As a result of COVID-19, three out of four (77 per cent) are now more likely to believe that science plays a critical role in solving public health crises and 92 per cent believe people’s actions should follow scientific advice to contain the virus.

This compares with just one in four (28 per cent) believing in, rather than being sceptical of, science information that comes from politicians, compared to 86 per cent who believe those working in scientific disciplines.

The findings also show that people in the UK are three times more likely to believe science information coming from regular news outlets (62 per cent) than from social media (18 per cent). This compares globally to 67 per cent and 27 per cent, respectively.

Pre-pandemic, just 15 per cent of Britons would stand up for science when debating its merits. However, since the advent of COVID-19, half (50 per cent) of the population would now be more likely to advocate for science, with three-quarters (75 per cent) now being more likely to feel that science needs more funding.

Britons are united in their

Science More Highly Valued by UK Due to COVID-19 – Press Release

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Science more highly valued by UK public due to COVID-19, but barriers to STEM education threaten future scientific development

BRACKNELL, UK / ACCESSWIRE / October 6, 2020 / Science and scientists have gained a renewed level of significance in the minds of the UK public due to COVID-19, according to new research released today from 3M, the science-based technology company.

In its 2020 State of Science Index (SOSI), conducted before and during the height of the pandemic, scepticism of science has declined amongst Britons for the first time in three years from 40 per cent pre-pandemic to 29 per cent today – representing one of the biggest declines of all countries surveyed in this annual global study.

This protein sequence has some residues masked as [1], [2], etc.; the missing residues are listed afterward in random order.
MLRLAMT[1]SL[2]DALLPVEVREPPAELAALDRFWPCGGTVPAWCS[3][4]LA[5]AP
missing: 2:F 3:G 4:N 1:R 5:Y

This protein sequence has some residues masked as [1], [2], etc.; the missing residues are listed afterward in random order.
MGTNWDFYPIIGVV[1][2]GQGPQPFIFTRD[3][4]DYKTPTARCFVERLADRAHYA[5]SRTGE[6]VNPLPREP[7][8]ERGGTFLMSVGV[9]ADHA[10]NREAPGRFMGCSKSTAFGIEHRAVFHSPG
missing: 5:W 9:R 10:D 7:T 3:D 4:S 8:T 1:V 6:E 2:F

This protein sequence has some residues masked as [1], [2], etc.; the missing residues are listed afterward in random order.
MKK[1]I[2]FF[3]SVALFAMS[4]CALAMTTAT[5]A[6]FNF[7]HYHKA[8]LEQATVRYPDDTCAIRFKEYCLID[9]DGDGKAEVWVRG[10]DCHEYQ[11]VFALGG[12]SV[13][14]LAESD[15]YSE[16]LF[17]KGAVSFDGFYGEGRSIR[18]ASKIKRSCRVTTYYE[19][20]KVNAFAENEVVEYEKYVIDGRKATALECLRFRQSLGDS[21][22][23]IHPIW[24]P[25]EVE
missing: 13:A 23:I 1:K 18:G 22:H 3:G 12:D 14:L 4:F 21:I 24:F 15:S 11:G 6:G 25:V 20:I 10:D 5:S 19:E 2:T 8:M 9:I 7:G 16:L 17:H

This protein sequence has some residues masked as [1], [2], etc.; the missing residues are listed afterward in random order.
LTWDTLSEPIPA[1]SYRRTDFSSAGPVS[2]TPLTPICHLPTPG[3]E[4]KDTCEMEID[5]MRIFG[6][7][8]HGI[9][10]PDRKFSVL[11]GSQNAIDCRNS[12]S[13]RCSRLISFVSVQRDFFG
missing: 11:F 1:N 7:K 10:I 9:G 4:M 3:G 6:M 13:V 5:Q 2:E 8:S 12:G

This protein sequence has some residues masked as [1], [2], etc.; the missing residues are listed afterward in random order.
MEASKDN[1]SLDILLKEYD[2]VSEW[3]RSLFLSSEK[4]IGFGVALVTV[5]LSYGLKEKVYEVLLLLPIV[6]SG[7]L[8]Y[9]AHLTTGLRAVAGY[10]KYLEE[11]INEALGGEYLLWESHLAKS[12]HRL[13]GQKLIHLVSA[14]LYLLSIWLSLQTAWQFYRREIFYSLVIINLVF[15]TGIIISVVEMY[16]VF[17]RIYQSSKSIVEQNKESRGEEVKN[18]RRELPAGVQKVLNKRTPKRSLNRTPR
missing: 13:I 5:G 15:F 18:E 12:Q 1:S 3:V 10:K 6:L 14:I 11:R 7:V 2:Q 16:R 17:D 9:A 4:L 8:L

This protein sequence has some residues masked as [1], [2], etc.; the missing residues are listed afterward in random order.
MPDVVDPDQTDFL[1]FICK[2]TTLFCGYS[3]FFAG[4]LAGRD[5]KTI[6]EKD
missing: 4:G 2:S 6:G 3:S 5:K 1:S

As a result of COVID-19, three out of four (77 per cent) are now more likely to believe that science plays a critical role in solving public health crises and 92 per cent believe people’s actions should follow scientific advice to contain the virus.

This compares with just one in four (28 per cent) believing in, rather than being sceptical of, science information that comes from politicians, compared to 86 per cent who believe those working in scientific disciplines.

The findings also show that people in the UK are three times more likely to believe science information coming from regular news outlets (62 per cent) than from social media (18 per cent). This compares globally to 67 per cent and 27 per cent, respectively.

Pre-pandemic, just 15 per cent of Britons would stand up for science when debating its merits. However, since the advent of COVID-19, half (50 per cent) of the population would now be more likely to advocate for science, with three-quarters (75 per cent) now being more likely to feel that science needs more funding.

Britons are united in their

Tech investment surges to unprecedented levels due to COVID-19

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Global companies spent around $15 billion extra a week on technology during the pandemic’s first wave, Harvey Nash/KPMG CIO survey finds.

harvey-mudd-kpmg-survey.jpg

Image: Harvey Mudd/KPMG

Global IT leaders spent around $15 billion extra a week on technology to enable safe and secure home working during COVID-19, according to the 2020 Harvey Nash/KPMG CIO Survey. This was one of the biggest surges in technology investment in history— with the world’s IT leaders spending an additional 5% more of their IT budget to deal with the COVID-19 crisis, the survey said.

The technology leadership survey of over 4,200 IT leaders analyzed responses from organizations with a combined technology spend of over $250 billion. It also found that despite this huge surge of spending and security and privacy being the top investment during COVID-19, four in 10 IT leaders report that their company has experienced more cyberattacks.

Over three-quarters of these attacks were from phishing (83%), and almost two-thirds from malware (62%), suggesting that the massive move to home working has increased exposure from employees, the survey noted.

SEE: 
Only 11% of organizations are using tech to ensure a safe return to the workplace

 (TechRepublic)

At the same time, organizations have struggled to find skilled cybersecurity professionals to support this dramatic shift to working from home—and 35% reported that cybersecurity is now the most “in demand” technology skill in the world. This is the first time a security-related skill has topped the list of global technology skills shortages for over a decade, according to the survey.

Although technology spend has risen dramatically during the pandemic, the survey found that technology budgets will be under more strain over the year ahead. Before COVID-19, over half (51%) of IT leaders expected a budget increase in the next 12 months, but during the pandemic this number declined